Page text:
We wanted to see if those would do well, and what other ones. We trialed 100 varieties of pears over the years. Many culled themselves, we culled many – and we’re still planting. The oldest trees in our orchard are from the mid-90s, but the youngest are from this year.

Wow, over 100 pear varieties! Apples seem to get a lot of press and hype. I didn’t realize there was so much variety in pears.

At the field day, we’ll share a list of everything we’ve trialed – both what has done well, and not well. We’ll also share a short list of what our top four favorites are, either because they meet all the production criteria, or because they’re just really darn good pears.

What pear varieties are on your short list of favorites?

Two are Luscious and Gourmet. They are both from South Dakota, develoed and released from the Brookings, S.D. research station – Luscious in the late 1970s, and Gourmet in the mid-1980s.

So they’re relatively new varieties, but since they came out of South Dakota, they’re hardy in our region: very productive, and very good-tasting. These are multi-purpose pears, but we look to them to be fresh eating. Luscious is similar to a Barlett in terms of the soft, buttery flesh, and sweet.

Gourmet is the opposite. It’s from the same breeding program, but came at a different time and is more like an Asian pear – more roundish in shape, with more dense flesh.

Those are the top two that fit most of the criteria we wanted. We can sell all the fruits we produce of these two varieties. People like them.

Then there are two older pears that are European, which came to the U.S. in the early 1800s – so they’re heritage pears. Winter Nelis is one. Its name indicates it’s a winter pear, meaning it matures late in the season and stores well over winter. They’re rock-hard until then, and mellow in storage.

We wanted a winter pear, and Winter Nelis is a good storage pear that is primarily used for eating, rather than culinary purposes. But you wouldn’t pick it off the tree and consume as a fresh-eating variety. It needs to be stored, and it mellows and gets that really fine quality after a month or so.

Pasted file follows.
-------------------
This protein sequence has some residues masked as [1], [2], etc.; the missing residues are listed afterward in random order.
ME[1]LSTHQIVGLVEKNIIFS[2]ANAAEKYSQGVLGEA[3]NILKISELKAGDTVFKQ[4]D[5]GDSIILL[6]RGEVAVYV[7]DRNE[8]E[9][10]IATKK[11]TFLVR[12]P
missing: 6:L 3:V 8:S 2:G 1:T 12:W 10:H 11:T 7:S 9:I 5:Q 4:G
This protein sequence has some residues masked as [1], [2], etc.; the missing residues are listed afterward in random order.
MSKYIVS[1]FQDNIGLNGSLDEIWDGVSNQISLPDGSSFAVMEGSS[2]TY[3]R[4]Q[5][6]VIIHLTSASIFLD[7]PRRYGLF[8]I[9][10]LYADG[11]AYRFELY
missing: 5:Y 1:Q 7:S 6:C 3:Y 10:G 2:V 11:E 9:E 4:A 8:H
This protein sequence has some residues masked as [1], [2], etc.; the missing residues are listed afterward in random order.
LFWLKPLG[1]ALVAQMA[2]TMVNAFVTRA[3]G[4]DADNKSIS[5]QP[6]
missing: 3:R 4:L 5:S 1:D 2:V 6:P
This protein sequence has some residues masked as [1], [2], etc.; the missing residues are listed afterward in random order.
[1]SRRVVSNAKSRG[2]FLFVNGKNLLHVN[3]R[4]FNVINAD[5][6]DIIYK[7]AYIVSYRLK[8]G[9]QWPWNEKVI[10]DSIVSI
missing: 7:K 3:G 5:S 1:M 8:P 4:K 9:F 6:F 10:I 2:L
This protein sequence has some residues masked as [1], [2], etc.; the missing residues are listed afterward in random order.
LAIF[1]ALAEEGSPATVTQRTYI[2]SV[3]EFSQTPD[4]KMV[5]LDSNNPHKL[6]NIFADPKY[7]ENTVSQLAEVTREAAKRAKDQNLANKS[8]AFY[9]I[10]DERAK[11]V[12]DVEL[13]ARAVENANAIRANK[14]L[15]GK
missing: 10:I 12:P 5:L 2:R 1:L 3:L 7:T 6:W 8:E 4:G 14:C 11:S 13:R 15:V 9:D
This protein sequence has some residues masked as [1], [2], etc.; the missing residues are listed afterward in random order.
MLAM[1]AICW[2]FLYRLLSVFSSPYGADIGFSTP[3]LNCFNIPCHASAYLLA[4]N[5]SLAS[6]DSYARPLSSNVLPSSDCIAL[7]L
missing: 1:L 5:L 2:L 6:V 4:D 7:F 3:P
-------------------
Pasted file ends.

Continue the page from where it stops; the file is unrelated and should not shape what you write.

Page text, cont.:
The second heritage is a French pear – Giffard – which is a summer pear. Its full name is Giffard Beurre, which means butter. So you get the idea that it’s a buttery, melting flesh. It’s small in size, but a very fine quality. That pear is not the easiest for us to grow, but I still list it as a favorite because of its fruit quality, and the early, early season.

You describe these pears so wonderfully. I really wish I could sample them!

There are some northern varieties that we grow for summer pears – like Summer Crisp, which is a Minnesota variety. It’s very hardy and quite productive, but the pear quality is not that great in our estimation.

The summer pears, like summer apples, are short-season: They don’t keep, but come at a good time.

Pears do not store well like apples do, so we don’t really look to store pears very long. In fact, it was Ralph Waldo Emerson who said there’s 10 minutes in the life of a pear when it’s ideal to consume, and he was right!